An Unfortunately Lackluster and Tedious End to the Wake Trilogy | Review: Gone by Lisa McMann

7:30 AM

All progress in terms of intrigue, and development, throughout Fade has left the building. While Lisa McMann is totally still my girl, Gone was not my cup of tea.


Gone 
by Lisa McMann

Things should be great for Janie—she has graduated from high school and is spending her summer with Cabel, the guy she’s totally in love with. But deep down she’s panicking about how she’s going to survive her future when getting sucked into other people’s dreams is really starting to take its toll.
 

Things get even more complicated when she meets her father for the very first time—and he’s in a coma. 

As Janie uncovers his secret past, she begins to realize that the choice thought she had has more dire consequences than she ever imagined.

Gone by Lisa McMann 
Rating: (1.5) 

Oh, I so wanted this one to work out for me. Lisa McMann really hit her stride with Fade and I had such high hopes for Gone. Yet, once again, I'm left feeling drastically underwhelmed and maybe even a little bit lost. Because, to be perfectly honest with you guys I felt like very little happened in Gone; and mostly all of it is listed, or alluded to, in the synopsis alone.

Gone is, of course, the conclusion to the Wake trilogy. Yet, nothing about it screamed 'conclusion'. It felt half-written and painfully so. While the intrigue and mystery is there, there's still that massive gap in the world-building and even, to a degree, some of the character development. McMann, however, makes up for some of the lesser qualities of Gone by dishing up some solidly emotional moments and her signature snark.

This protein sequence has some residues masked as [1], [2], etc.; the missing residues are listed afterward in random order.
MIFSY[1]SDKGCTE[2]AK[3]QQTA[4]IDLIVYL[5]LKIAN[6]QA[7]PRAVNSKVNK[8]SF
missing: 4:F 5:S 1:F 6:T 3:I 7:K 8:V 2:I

Which is just... blah. You know something isn't your cup of tea when it had so few traits I'd deem as its saving grace. Throughout the entirety of Gone, I felt myself asking so many questions and not receiving much in terms of answers. Much like with Wake, we're thrust into something with very little to build off of and it gets confusing. The context gets muddled and, to be blunt, the story never really comes into focus.

Here's what I know: Janie's father makes his first, and only, appearance. And he is basically dead, so it's not as though there are many compelling moments between the two. Gone could have been so much more, had we seen more pieces put together when it comes to the powers and connections made throughout the series.

Although there's a lot of gaps in this conclusion, McMann captures the mixed bag of emotions that Janie slips into beautifully. Grief, resentment, fear, love, hope and defeat, are just me scraping the surface when it comes to what emotions can be found within Gone. Overall, this installment felt intensely underdeveloped and so open-ended, it made me feel as though it wasn't meant to be merely a trilogy.


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